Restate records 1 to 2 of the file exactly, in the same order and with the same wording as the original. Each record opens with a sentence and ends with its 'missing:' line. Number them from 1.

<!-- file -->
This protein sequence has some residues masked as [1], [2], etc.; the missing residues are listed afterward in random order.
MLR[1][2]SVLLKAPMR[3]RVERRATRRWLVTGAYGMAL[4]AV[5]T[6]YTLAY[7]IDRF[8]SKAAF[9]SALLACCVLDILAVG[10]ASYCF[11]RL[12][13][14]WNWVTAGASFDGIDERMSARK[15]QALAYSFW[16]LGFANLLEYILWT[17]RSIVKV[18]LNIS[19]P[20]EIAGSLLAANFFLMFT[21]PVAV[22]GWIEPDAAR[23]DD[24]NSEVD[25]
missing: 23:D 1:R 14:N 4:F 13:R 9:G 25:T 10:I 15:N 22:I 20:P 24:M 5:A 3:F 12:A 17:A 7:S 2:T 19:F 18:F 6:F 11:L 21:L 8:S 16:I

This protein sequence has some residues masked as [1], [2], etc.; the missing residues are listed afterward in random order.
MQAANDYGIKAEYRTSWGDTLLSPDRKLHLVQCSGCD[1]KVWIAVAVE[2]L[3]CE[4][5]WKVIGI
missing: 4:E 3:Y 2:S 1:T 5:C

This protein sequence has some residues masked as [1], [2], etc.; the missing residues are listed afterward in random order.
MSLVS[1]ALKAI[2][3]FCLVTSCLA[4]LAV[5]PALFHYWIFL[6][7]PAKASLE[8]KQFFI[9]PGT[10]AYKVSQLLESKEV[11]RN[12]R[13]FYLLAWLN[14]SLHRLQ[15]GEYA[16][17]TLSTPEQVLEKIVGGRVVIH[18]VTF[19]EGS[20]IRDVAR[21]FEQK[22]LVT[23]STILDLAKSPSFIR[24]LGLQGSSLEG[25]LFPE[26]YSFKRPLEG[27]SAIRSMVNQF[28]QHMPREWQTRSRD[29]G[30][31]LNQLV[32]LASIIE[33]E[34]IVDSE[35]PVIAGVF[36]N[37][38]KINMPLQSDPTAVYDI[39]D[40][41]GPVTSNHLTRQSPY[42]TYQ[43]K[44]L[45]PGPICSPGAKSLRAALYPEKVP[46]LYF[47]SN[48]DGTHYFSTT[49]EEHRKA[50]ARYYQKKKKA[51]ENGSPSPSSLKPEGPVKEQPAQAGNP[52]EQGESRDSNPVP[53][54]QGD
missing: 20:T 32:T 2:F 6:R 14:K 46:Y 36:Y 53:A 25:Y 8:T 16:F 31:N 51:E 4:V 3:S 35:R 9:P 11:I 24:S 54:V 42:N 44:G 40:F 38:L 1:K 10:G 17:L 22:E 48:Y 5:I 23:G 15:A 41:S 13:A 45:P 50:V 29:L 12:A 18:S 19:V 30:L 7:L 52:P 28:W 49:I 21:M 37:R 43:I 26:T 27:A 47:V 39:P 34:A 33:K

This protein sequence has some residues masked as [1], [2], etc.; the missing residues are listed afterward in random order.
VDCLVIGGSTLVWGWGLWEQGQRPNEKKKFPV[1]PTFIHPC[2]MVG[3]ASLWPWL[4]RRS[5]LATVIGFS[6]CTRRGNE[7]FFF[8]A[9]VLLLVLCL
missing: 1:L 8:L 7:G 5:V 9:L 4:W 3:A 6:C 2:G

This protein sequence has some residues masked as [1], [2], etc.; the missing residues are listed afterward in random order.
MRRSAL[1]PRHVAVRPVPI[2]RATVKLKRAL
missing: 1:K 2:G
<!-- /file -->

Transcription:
This protein sequence has some residues masked as [1], [2], etc.; the missing residues are listed afterward in random order.
MLR[1][2]SVLLKAPMR[3]RVERRATRRWLVTGAYGMAL[4]AV[5]T[6]YTLAY[7]IDRF[8]SKAAF[9]SALLACCVLDILAVG[10]ASYCF[11]RL[12][13][14]WNWVTAGASFDGIDERMSARK[15]QALAYSFW[16]LGFANLLEYILWT[17]RSIVKV[18]LNIS[19]P[20]EIAGSLLAANFFLMFT[21]PVAV[22]GWIEPDAAR[23]DD[24]NSEVD[25]
missing: 23:D 1:R 14:N 4:F 13:R 9:G 25:T 10:I 15:N 22:I 20:P 24:M 5:A 3:F 12:A 17:A 7:S 2:T 19:F 18:F 6:F 11:L 21:L 8:S 16:I

This protein sequence has some residues masked as [1], [2], etc.; the missing residues are listed afterward in random order.
MQAANDYGIKAEYRTSWGDTLLSPDRKLHLVQCSGCD[1]KVWIAVAVE[2]L[3]CE[4][5]WKVIGI
missing: 4:E 3:Y 2:S 1:T 5:C